From Ise we head to Goza Shirahama. A very remote fishing village at the end of the peninsula protecting the pearl farms of Ago Bay, this is the perfect place to relax in summer. A beautiful white beach, protected water, and incredibly good seafood.
Goza Shirahama has a tropical like atmosphere in the summer. In the early mornings or on weekdays (even in the peak season) the beach is virtually empty, but the white sand can be crowded on weekends in the summertime, particularly in the afternoons during school/university holidays.
In addition to the many minshuku and ryokan, there are small cabins (called “bungalow” – but actually like small tatami floored huts/shacks) that can be rented just meters from the beach, and car camping is available – so the beach is popular with university students and the young. There are plenty of shops, ice-cream vendors etc. Fireworks are permitted on the beach at night (Saturday nights are the most popular, and we will join in the fun).
The beach however is not the village’s sole activity, employer or attraction. The history of Goza is considerably older than the combination of sunscreen, bikini girls and parasols would suggest.
The local economy is marine based – Goza has an important local fish market as it is one of the few villages in the area with a sealed road (many of the fishing trawlers based on the local islands bring their catch to Goza’s fish market). Our minshuku is located less than 200 meters from the fish market, and the food is absolutely awesome. This is one of the best seafood banquets you’ll ever enjoy, so bring your appetite with you!
On Sunday, after a lazy morning on the beach, we head through the National Park (great scenery enroute) to Toba. Toba has a rich maritime history (even access to the castle gate was by water) and is now primarily a tourist destination. It was in Toba that the world’s first cultured pearls were developed by Mikimoto Kokichi in the late 19th century. One of the showpieces of Japanese inventiveness, at Mikimoto we also watch female Ama divers working the seabed (without breathing apparatus) and enjoy a superb museum.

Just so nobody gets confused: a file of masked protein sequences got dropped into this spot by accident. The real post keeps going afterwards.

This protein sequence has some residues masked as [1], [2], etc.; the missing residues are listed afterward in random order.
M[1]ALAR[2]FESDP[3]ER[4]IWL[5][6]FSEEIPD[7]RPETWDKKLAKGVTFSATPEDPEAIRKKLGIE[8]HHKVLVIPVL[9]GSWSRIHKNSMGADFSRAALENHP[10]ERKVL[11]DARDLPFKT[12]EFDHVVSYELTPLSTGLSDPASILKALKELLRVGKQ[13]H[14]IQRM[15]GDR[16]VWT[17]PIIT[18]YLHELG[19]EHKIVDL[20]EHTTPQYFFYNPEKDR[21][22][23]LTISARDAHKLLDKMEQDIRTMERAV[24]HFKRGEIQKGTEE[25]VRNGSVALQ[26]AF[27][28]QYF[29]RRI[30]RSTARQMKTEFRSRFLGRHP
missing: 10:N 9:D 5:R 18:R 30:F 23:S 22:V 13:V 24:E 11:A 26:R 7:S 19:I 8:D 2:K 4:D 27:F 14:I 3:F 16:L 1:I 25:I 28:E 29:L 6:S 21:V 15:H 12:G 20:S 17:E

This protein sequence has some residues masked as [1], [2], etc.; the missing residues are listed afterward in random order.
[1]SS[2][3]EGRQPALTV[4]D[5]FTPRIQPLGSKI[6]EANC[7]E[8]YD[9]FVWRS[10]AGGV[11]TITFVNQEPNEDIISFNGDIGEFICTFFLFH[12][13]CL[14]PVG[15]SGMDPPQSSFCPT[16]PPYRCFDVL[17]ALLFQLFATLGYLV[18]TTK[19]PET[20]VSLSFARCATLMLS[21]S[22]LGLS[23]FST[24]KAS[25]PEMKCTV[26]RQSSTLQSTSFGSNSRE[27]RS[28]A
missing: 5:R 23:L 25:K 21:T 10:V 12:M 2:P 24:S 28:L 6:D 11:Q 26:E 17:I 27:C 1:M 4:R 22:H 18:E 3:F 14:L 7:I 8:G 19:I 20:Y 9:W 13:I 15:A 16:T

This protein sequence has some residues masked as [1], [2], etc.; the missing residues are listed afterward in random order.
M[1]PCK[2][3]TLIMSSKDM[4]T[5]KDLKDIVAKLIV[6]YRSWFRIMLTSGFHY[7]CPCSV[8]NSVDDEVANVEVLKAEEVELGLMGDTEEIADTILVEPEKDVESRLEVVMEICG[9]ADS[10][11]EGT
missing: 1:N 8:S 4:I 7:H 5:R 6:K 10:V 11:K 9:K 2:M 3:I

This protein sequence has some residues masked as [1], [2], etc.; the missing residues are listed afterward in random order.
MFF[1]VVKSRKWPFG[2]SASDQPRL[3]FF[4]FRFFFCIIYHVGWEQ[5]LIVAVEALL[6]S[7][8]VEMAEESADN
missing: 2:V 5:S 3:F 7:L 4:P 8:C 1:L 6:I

The displays and exhibits are fascinating, and it is sometimes difficult to get the female participants out of the gift/jewelery shop, but there is a lot to see, including some extremely beautiful works of art utilizing pearls from throughout the world, including pieces from the Middle East and the Mediterranean Sea region during the days of the Roman Empire.
From Toba our bus will drive aboard a ship, and sail across the mouth of Ise Bay to the Atsumi Peninsula in Aichi. It is much cooler at sea, you get good views of the islands and secluded beaches, and if you are lucky you can see the dolphins that often play in the bow waveｓ of the ferry.
All in all, it is a pretty nice way to travel.
When we reach landfall, our first destination is Hii-no-Sekimon. These are rock formations and caves formed from wave action. Great place for photographers and beachcombers. From here we will head to Akabane, a long beach very popular with the Japanese surfing community, and a very different scene to Goza Shirahama. Good for playing in the surf (if you would like to rent a surfboard or body board, please let us know in advance) and for relaxing.
Please bring a towel etc for this trip.
Departs: East Exit, JR Okazaki Station, Saturday, 9:00am. Returns: 9:30pm (approx)
Mode of transport: Minivan or Microbus
Deadline for Discount Price: 14 days prior
Tour Code: OK0703 (needed for application form below)